|Date||January 27th, 2010|
SSLMap is a lightweight TLS/SSL cipher suite scanner. The tool was designed to meet the need of a simple but reliable way to detect weak ciphers suites enabled on SSL endpoints. SSLMap uses a custom SSL engine to avoid unnecessary limitations imposed by existing libraries, as a result it is capable of detecting uncommon cipher suites (e.g. GOST).
Let's run a sample scan against thesprawl.org:
$ python sslmap-0.2.0.py --host thesprawl.org _ | | version 0.2.0 ___ ___| |_ __ ___ __ _ _ __ / __/ __| | '_ ` _ \ / _` | '_ \ \__ \__ \ | | | | | | (_| | |_) | |___/___/_|_| |_| |_|\__,_| .__/ | | firstname.lastname@example.org |_| [*] Scanning thesprawl.org:443 for 229 known cipher suites. [+] TLS_RSA_WITH_AES_128_CBC_SHA (0x00002F) [+] TLS_DHE_RSA_WITH_DES_CBC_SHA (0x000015) [+] TLS_DHE_RSA_EXPORT_WITH_DES40_CBC_SHA (0x000014) [+] TLS_DHE_RSA_WITH_3DES_EDE_CBC_SHA (0x000016) [+] TLS_DHE_RSA_WITH_AES_256_CBC_SHA (0x000039) [+] TLS_RSA_WITH_AES_256_CBC_SHA (0x000035) [+] TLS_DHE_RSA_WITH_AES_128_CBC_SHA (0x000033) [+] TLS_RSA_WITH_3DES_EDE_CBC_SHA (0x00000A) [+] TLS_RSA_EXPORT_WITH_RC2_CBC_40_MD5 (0x000006) [+] TLS_RSA_WITH_RC4_128_MD5 (0x000004) [+] TLS_RSA_WITH_RC4_128_SHA (0x000005) [+] TLS_RSA_EXPORT_WITH_RC4_40_MD5 (0x000003) [+] TLS_RSA_EXPORT_WITH_DES40_CBC_SHA (0x000008) [+] TLS_RSA_WITH_DES_CBC_SHA (0x000009) [+] SSL2_DES_64_CBC_WITH_MD5 (0x060040) [+] SSL2_RC2_CBC_128_CBC_WITH_MD5 (0x040080) [+] SSL2_RC4_128_WITH_MD5 (0x010080) [+] SSL2_RC2_CBC_128_CBC_WITH_MD5 (0x030080) [+] SSL2_DES_192_EDE3_CBC_WITH_MD5 (0x0700C0) [+] SSL2_RC4_128_EXPORT40_WITH_MD5 (0x020080) ==================== Scan Results ==================== The following cipher suites were rated as HIGH: TLS_RSA_WITH_AES_128_CBC_SHA TLS_DHE_RSA_WITH_3DES_EDE_CBC_SHA TLS_DHE_RSA_WITH_AES_256_CBC_SHA TLS_RSA_WITH_AES_256_CBC_SHA TLS_DHE_RSA_WITH_AES_128_CBC_SHA TLS_RSA_WITH_3DES_EDE_CBC_SHA The following cipher suites were rated as MEDIUM: TLS_RSA_WITH_RC4_128_MD5 TLS_RSA_WITH_RC4_128_SHA The following cipher suites were rated as EXPORT: TLS_DHE_RSA_EXPORT_WITH_DES40_CBC_SHA TLS_RSA_EXPORT_WITH_RC2_CBC_40_MD5 TLS_RSA_EXPORT_WITH_RC4_40_MD5 TLS_RSA_EXPORT_WITH_DES40_CBC_SHA SSL2_RC4_128_EXPORT40_WITH_MD5 The following cipher suites were rated as LOW: TLS_DHE_RSA_WITH_DES_CBC_SHA TLS_RSA_WITH_DES_CBC_SHA SSL2_DES_64_CBC_WITH_MD5 SSL2_RC2_CBC_128_CBC_WITH_MD5 SSL2_RC4_128_WITH_MD5 SSL2_RC2_CBC_128_CBC_WITH_MD5 SSL2_DES_192_EDE3_CBC_WITH_MD5
From the above output, you can tell that the server has several weak ciphers rated as EXPORT and LOW. In the ideal situation these ciphers should be removed from a production site. See the TLS and SSL Cipher Suites article on how to interpret the results.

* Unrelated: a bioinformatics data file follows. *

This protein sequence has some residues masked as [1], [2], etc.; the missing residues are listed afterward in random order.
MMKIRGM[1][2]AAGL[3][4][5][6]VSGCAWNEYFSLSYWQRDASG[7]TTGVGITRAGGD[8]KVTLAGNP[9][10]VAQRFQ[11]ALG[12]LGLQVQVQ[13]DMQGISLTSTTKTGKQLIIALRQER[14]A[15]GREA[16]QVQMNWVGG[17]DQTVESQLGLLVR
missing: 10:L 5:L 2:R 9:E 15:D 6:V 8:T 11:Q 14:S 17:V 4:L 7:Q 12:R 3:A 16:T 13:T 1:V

If you would like to make your own decision on whether a particular cipher is weak or strong, you can repeat the scan with the --verbose flag enabled thus allowing you to see individual components of the cipher suite and how the rating was calculated. Below is a snippet of the above scan with the verbose flag enabled:
... [*] Using SSL v2.0 handshake. [+] SSL2_DES_64_CBC_WITH_MD5 (0x060040) Specs: Kx=RSA, Au=RSA, Enc=DES_64_CBC, Bits=64, Mac=MD5 Score: Kx/Au=LOW, Enc/MAC=LOW, Overall=LOW [+] SSL2_RC2_CBC_128_CBC_WITH_MD5 (0x040080) Specs: Kx=RSA, Au=RSA, Enc=RC2_CBC_128_CBC, Bits=128, Mac=MD5 Score: Kx/Au=LOW, Enc/MAC=LOW, Overall=LOW [+] SSL2_RC4_128_WITH_MD5 (0x010080) Specs: Kx=RSA, Au=RSA, Enc=RC4_128, Bits=128, Mac=MD5 Score: Kx/Au=LOW, Enc/MAC=MEDIUM, Overall=LOW [+] SSL2_RC2_CBC_128_CBC_WITH_MD5 (0x030080) Specs: Kx=RSA, Au=RSA, Enc=RC2_CBC_128_CBC, Bits=128, Mac=MD5 Score: Kx/Au=LOW, Enc/MAC=LOW, Overall=LOW [+] SSL2_DES_192_EDE3_CBC_WITH_MD5 (0x0700C0) Specs: Kx=RSA, Au=RSA, Enc=DES_192_EDE3_CBC, Bits=192, Mac=MD5 Score: Kx/Au=LOW, Enc/MAC=HIGH, Overall=LOW [+] SSL2_RC4_128_EXPORT40_WITH_MD5 (0x020080) Specs: Kx=RSA, Au=RSA, Enc=RC4_128_EXPORT40, Bits=40, Mac=MD5 Score: Kx/Au=LOW, Enc/MAC=EXPORT, Overall=EXPORT ...
The help screen shows a brief outline of tool's functionality:
Usage: sslmap-0.2.0.py [options] Options: -h, --help show this help message and exit --host=gmail.com host --port=443 port --fuzz fuzz all possible cipher values (takes time) --tls1 use TLS v1.0 handshake --tls11 use TLS v1.1 handshake --tls12 use TLS v1.2 handshake --tls13 use TLS v1.3 handshake (future use) --ssl3 use SSL3 handshake --ssl2 use SSL2 handshake --verbose enable verbose output --db=ciphers.csv external cipher suite database. DB Format: cipher_id,name,protocol,Kx,Au,Enc,Bits,Mac,Auth Strength,Enc Strength,Overall Strength Usage: sslmap-0.2.0.py [options]
As a special note on the --fuzz parameter, you may use it to both stress test as well as discover yet unknown cipher suites on a target system. Naturally as there are a few million possible values for the cipher suite parameter, the test may run for some time.
TLS/SSL protocols support a large number of cipher suites. A cipher suite is a collection of symmetric and asymmetric encryption algorithms used by hosts to establish a secure communication. Supported cipher suites can be classified based on encryption algorithm strength, key length, key exchange and authentication mechanisms. Some cipher suites offer better level of security than others (e.g. Several weak cipher suites were developed for export to comply with US export law). There are more than 200 known cipher suites. Read more.
OpenSSL is an open-source TLS/SSL toolkit implemented for a variety of platforms. In this article you will learn several openssl client and server commands useful in working with TLS/SSL protocol. Read more.
Transport Layer Security (TLS) and Secure Sockets Layer (SSL) are two closely related protocols designed to protect confidentiality and integrity of data in transit between two hosts. Read more.
Stunnel allows a user to tunnel any TCP based application protocol through a connection secured by TLS/SSL. Read more.